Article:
Most of McDermott’s classes take place at night. She’d like to finish her MBA by the end of 2014 and wishes she could take more classes at a time, but that’s one challenge for adults going back to school, especially when you prefer classroom interaction to online learning. “You are working so many hours, absorbed in your career, and it’s hard to take several classes at one time,” she said. “As an older adult student, I feel we tend to spend a little bit more time on classes because you want to absorb everything you can. Not that the other students don’t put in time, but I think it’s more intense when you go back.”
Pete Meyer: The Doc Fix
For Pete Meyer, the pursuit of an MBA at UW-Madison is somewhat of a homecoming. For the two weekends each month that school is in session, Meyer, a physician at the Marshfield Clinic and a graduate of the UW Medical School, makes quite a commute to attend his MBA courses. It’s not unusual for him to be in the classroom at Grainger Hall when, on a glorious football Saturday, members of the UW Marching Band parade by, horns and drums offering a prelude to the entertainment that unfolds a few blocks away at Camp Randall Stadium.
Of course, the MBA class will stop to enjoy the show, but then it’s back to work for Meyer, who specializes in urgent care and internal medicine. He’s on pace to graduate in the spring of 2014, and hopes to apply the degree to help Marshfield Clinic become more efficient and meet the mandates of the Affordable Care Act.
Meyer already has management experience, chairing Marshfield Clinic’s urgent care department and medical peer review. Peer review has taken on greater importance since the Institute of Medicine’s devastating 1999 report on medical errors, which began to move the health care industry toward a more comprehensive approach to process improvement. These days, even if an error in judgment causes no real harm – such as prescribing a medication that a patient is allergic to – it does not escape notice.
Not at Marshfield Clinic, at least, because things could have turned out differently, and that’s worth reinforcing. Conversely, if somebody makes a great save, the peer review process will recognize that. The intent is to be proactive and not wait for a bad outcome to improve the delivery of care. Providers are looking at infection rates, readmission rates, and anything else that impacts the quality of care and drives up cost.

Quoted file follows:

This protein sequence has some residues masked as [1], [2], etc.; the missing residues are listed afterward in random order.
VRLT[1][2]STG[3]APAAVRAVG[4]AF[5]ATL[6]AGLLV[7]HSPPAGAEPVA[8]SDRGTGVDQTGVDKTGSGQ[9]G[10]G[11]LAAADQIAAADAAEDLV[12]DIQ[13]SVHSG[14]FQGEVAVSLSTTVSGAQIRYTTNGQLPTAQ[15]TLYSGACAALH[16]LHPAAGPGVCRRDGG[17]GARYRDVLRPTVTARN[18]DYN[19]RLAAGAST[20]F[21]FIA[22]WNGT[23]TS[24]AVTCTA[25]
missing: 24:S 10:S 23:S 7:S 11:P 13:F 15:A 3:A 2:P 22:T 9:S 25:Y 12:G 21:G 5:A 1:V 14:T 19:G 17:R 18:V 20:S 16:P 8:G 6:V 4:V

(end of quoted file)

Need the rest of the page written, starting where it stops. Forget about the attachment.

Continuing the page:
With government payers less likely to fully reimburse for substandard results, especially when they are preventable, administrators who make their facilities more efficient, improve results, and wring cost out of their systems will be worth their weight in gold. Meyer is pursuing an MBA to learn more about financing and marketing and business law, what he describes as the “hard-core” stuff he doesn’t run across in his daily practice or in his reading of medical journals.
“You don’t want to do things that are wasteful, but you also don’t want to do things that are clinically harmful,” he said.
In the past, Meyer, now 56, has been asked to run for the Marshfield Clinic Board and has declined, but today he’s more interested in serving, especially in this era of health care reform. He’s not looking to abandon his clinical practice, but to make a multi-faceted contribution. “We need providers who are still practicing but also have some business degree or knowledge separately on the clinic board,” he stated. “They don’t all have to be.”
Change is nothing new to Meyer. After finishing medical school at the UW, he did his residency in internal medicine at the University of Virginia at Charlottesville. He completed his residency in 1986 and has been practicing ever since, including a stint in primary care in Madison from 1988 to 2000. In 2001, he joined the Marshfield Clinic and made the transition from primary care to urgent care.
Meyer is also thinking about using his newfound knowledge outside the medical realm, including philanthropy. Down the road, serving on a charitable board or running a nonprofit clinic is a very appealing thought. “There are a ton of those,” he said, “and they are always looking for help.”